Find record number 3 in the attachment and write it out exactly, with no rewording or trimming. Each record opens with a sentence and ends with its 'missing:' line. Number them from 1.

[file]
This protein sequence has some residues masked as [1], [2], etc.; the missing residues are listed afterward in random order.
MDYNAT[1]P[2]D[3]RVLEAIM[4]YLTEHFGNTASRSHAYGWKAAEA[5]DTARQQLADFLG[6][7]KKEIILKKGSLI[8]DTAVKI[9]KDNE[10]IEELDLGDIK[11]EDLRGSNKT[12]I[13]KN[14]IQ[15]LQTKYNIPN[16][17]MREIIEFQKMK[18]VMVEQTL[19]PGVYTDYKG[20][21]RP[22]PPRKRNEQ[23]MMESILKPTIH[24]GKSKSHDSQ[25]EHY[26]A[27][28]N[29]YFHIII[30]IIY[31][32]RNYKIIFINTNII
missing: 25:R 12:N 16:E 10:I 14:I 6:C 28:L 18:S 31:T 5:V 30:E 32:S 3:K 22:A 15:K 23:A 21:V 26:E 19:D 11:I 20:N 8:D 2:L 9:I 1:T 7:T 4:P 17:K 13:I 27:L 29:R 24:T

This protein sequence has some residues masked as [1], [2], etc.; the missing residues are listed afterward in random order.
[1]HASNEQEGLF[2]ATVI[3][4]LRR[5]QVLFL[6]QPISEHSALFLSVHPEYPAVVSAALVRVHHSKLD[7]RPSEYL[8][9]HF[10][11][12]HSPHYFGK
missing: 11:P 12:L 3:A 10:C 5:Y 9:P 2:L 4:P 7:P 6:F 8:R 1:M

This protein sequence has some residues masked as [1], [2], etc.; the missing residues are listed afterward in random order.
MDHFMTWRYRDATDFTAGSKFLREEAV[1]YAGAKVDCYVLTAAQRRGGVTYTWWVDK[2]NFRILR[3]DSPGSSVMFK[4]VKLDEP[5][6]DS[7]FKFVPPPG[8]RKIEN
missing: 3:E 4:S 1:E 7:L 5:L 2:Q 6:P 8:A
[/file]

This protein sequence has some residues masked as [1], [2], etc.; the missing residues are listed afterward in random order.
MDHFMTWRYRDATDFTAGSKFLREEAV[1]YAGAKVDCYVLTAAQRRGGVTYTWWVDK[2]NFRILR[3]DSPGSSVMFK[4]VKLDEP[5][6]DS[7]FKFVPPPG[8]RKIEN
missing: 3:E 4:S 1:E 7:L 5:L 2:Q 6:P 8:A